Directors serving on multiple boards – a cautionary SCA judgment

By Steven Stuart-Steer on 3 December 2020

Our common law and company legislation impose duties on directors to exercise their powers in good faith and in the best interests of their company.  

The Supreme Court of Appeal ("SCA") recently decided a case which demonstrates that directors who decide to serve on multiple boards may potentially become exposed to claims for personal liability and disgorgement of any undue benefits arising from their position on the respective company boards.

Fiduciary duties – the three basic rules

In the recent judgement of Modise and Another v Tladi Holdings (Pty) Ltd (307/19) [2020] ZASCA 112, the SCA reaffirmed the fundamental tenets of directors' fiduciary duties.  In essence, these duties encompass three basic rules: 
  1. Directors may not place themselves in positions of conflicts of interest or duty (the no-conflict rule).
  2. Directors are not allowed to make secret profits (the no-profit rule).
  3. Directors must not acquire economic opportunities for themselves that properly belong to the company (the corporate opportunity rule).
Each of these primary rules is distinct but are mutually reinforcing and will often overlap.

The facts

Messrs Jonathan Sandler and Jacob Modise established a joint venture company, Tladi Holdings (Pty) Ltd ("Tladi") with the aim to form an electrical conglomerate.  However, what unravelled was an intricate series of unfortunate events.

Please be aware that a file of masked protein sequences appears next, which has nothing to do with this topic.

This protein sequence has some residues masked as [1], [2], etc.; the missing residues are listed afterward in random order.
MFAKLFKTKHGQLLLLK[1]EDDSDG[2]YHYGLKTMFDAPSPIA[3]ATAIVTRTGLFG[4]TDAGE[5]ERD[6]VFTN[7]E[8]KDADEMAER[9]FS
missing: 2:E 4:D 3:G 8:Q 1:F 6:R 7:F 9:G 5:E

It is not necessary to go into the full details of the case for purposes of this note. In short, after teasing out conflicting testimonies from the aforesaid protagonists, the court established that Mr Sandler had identified and presented a business opportunity to Mr Modise to structure a potential BEE deal with ARB Electrical Wholesalers (Pty) Ltd ("ARB") at a strategic time in the future.  

It later transpired that Mr Modise thereafter concluded a transaction to acquire shares in ARB directly via his own shareholding company, Batsomi Power (Pty) Ltd ("Batsomi").  When Mr Sandler learnt of this 'betrayal' from his local newspaper, he invited Mr Modise to attend a board meeting at Tladi.  Attempts to contact Mr Modise to explain this news were to no avail, and so the board resolved to take legal action. 
Disgorgement of profits

Tladi instituted a claim against Mr Modise and Batsomi for disgorgement of profits on the basis that such parties had misappropriated a corporate opportunity to buy shares in ARB that properly belonged to Tladi. 

Mr Modise attempted to persuade the court that the lack of a restraint in the shareholders' agreement (and the removal of this from an initial iteration during negotiations) meant he did not owe a duty to Tladi to not pursue the share transaction with ARB for his own personal gain.  Mr Modise further argued that he should avoid liability on the grounds that Tladi could not have taken up the opportunity as it did not meet the specific BEE deal requirements and so was not in reality prejudiced by Mr Modise's opportunistic conduct.